Monday, November 19, 2018

Upcoming posts / notes

My schedule has been overbooked for some time now, but the last few months I have made it a priority to focus on posting notes on books after I finish certain tasks. Unfortunately, most days I only get some of those tasks done, leaving no time to work on posts. In the next few weeks, though, I would really like to get a few posts out the door on some books I'd really like to share with you. In the (hypothetical) pipeline:

Passage through the Red Sea by Zofia Romanowicz
Originally published in Polish as Przejscie Przez Morze Czerwone
See the post at The Neglected Books Page for more information on this book, which included a review on an out-of-print book that described it as odd, repellent, and powerful. As the NBP editor noted, such descriptions are the call of one neglected book fanatic to another. Yes, I read it. And yes, it is odd. Repellent. And powerful. More on that soon.

The Disinherited by Benito Pérez Galdós
Originally published in Spanish as La desheredada
This is the novel where Galdós hit his stride. Starting with The Disinherited, Galdós published 22 novels in a decade, what are now called the Novelas españolas contemporáneas. It's clear in this book that Galdós was now on a higher plateau in writing, although he still had a little way to go to reach the level of Fortunata and Jacinta. Still, it's a pleasure to find writing of this quality.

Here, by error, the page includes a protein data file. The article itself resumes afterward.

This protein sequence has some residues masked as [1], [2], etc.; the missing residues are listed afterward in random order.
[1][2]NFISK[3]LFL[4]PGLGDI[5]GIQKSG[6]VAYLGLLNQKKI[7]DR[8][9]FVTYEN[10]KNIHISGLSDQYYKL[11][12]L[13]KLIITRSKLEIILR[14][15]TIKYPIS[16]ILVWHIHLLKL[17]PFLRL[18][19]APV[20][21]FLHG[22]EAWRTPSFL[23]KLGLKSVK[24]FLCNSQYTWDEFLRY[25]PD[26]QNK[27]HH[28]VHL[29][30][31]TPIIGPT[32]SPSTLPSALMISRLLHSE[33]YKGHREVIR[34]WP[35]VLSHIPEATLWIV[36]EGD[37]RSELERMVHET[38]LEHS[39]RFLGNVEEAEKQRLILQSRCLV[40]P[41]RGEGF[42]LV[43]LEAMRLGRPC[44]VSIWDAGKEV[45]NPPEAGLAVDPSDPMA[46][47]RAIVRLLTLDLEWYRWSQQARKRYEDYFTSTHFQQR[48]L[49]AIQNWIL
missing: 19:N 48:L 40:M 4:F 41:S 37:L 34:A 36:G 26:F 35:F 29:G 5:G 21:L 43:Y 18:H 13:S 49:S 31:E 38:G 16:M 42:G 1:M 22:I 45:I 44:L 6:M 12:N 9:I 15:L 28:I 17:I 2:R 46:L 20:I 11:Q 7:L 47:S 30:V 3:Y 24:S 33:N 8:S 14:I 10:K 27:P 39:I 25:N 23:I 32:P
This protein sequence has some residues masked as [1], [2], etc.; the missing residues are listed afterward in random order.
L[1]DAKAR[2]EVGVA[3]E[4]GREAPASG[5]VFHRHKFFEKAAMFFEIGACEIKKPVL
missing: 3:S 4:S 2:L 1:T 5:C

The White King: Charles I, Traitor, Murderer, Martyr by Leanda de Lisle
See the publisher's page for the Author’s Note and the opening of the Preface. From the Author's Note:
This new portrait, informed by previously unseen royal correspondence, depicts a brave and principled king who inspired great loyalty but who was also a man of flesh and blood. Charles the Martyr and Charles the Murderer, lauded by friends and condemned by enemies, is largely forgotten, but in popular memory something just as extreme remains. Charles has been pinned to the pages of history as a failed king, executed at the hands of his own subjects, and now preserved like some exotic but desiccated insect. In may accounts it seems that Charles was doomed to fail almost from birth, his character immutable.

Lastly, a couple of books read last year on the American Revolutionary War. First is a work of fiction: Oliver Wiswell by Kenneth Roberts, which looks at the war from the perspective of a Loyalist. The second is Scars of Independence: America's Violent Birth by Holger Hoock. Hoock focuses on the violence carried out by both sides so a reader can better understand what really happened during those years.

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